What Cards Deserve To Be Locked?

Outside of Bunt and Kick, using your locks is something that can be very important to success in trading among the other users. Even in Bunt and Kick, which both have quite a bit of locks to use, things can start to get tight if you have been playing for a long time. With only 25 and 30 to use in Huddle and SWCT, I get questions all the time of which cards should be locked, and I wanted to offer a few thoughts on my strategy.


Starting in 2014, the team created the lock feature, which prevented a card from being added to trade offers that werent initiated by the owner of the card. If anyone tried to include the card in any trade, it would give them a message that explained it was not available.

With super limited cards becoming more and more common, locks were a game changing feature that made trading bearable again for the people who had top collections. With only 25 available at first, people quickly found that they needed more than what was there. Eventually more were added to Bunt and Kick, bringing counts high enough that a user could protect their prized cards without having to make a judgement call on which ones to leave in the wind.

SWCT also added more in a way that most people were not expecting, asking for people to buy a pack or a bundle to get another 5 for usage. Not only was this incredibly unpopular, but still far behind where Bunt and Kick were.

Huddle is the only app not to add more locks, and users are growing increasingly frustrated over not being able to lock down cards in an app that produces the lowest count stuff of all four put together.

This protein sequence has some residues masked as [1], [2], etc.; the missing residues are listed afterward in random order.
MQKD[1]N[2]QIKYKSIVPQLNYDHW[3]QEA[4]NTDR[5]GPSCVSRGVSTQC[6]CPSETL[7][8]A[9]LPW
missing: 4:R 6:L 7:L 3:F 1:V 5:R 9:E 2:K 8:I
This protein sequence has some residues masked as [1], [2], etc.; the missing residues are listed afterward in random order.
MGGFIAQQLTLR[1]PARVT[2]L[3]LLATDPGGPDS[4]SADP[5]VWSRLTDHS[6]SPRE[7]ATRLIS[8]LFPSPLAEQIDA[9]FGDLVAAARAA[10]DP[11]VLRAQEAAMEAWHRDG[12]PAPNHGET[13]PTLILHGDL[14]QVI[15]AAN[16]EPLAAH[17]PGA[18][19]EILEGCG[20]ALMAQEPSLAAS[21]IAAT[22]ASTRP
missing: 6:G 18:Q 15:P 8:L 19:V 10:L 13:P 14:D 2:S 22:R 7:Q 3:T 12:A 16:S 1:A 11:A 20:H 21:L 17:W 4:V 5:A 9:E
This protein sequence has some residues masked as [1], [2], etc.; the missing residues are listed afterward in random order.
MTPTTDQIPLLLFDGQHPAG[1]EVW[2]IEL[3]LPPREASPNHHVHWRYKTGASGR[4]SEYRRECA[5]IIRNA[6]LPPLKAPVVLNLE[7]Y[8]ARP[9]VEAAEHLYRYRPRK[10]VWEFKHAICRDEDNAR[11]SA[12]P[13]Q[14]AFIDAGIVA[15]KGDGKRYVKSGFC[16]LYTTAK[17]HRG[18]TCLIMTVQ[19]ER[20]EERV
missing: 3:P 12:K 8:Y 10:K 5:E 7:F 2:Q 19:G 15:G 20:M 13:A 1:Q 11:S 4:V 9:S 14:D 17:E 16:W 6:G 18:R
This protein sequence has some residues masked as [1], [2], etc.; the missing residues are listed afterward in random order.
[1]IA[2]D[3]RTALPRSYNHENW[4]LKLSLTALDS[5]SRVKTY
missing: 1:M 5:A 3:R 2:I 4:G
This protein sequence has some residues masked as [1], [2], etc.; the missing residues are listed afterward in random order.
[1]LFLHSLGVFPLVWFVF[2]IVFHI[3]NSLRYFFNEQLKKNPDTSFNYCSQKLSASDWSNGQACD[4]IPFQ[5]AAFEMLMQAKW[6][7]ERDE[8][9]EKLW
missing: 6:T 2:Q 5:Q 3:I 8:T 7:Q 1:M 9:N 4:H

Advantages of Locks

As with any collectible situations, having protection is a huge deal for high value goods. With so many people out to capitalize on the the situation, locks can serve as a partial safeguard against the “fishers” who send out hundreds of trades looking for people to accidentally accept.

They can also signal to other users in SWCT which characters you are looking for, as many will lock their hoard to showcase that no trades will be available for that character.

Most importantly, it has a convenience aspect as well, especially in receiving unsolicited trade offers through the feed or blind trades. A low count card can attract new users who will offer junk due to lack of knowledge, or experienced users looking to add to their collection. Not everyone is willing to sort through offer after offer on their top stuff – especially in counters for something they need.

Disadvantages of Locks

When a user locks a card, it effectively removes it from circulation. So much so that even blind trades will not show the owner. This is somewhat of an advantage to an owner, as it will prevent people from knowing who to contact for something they want, but it also hides the card from everyone. Some people do not want to remain anonymous, especially if they are proud of their collection.

Taking cards out of circulation can put strain on the economy for a certain card – especially if it is limited in availability or new. The cards where this is a problem are few in number, so I am not even sure if this is a big enough deal to mention.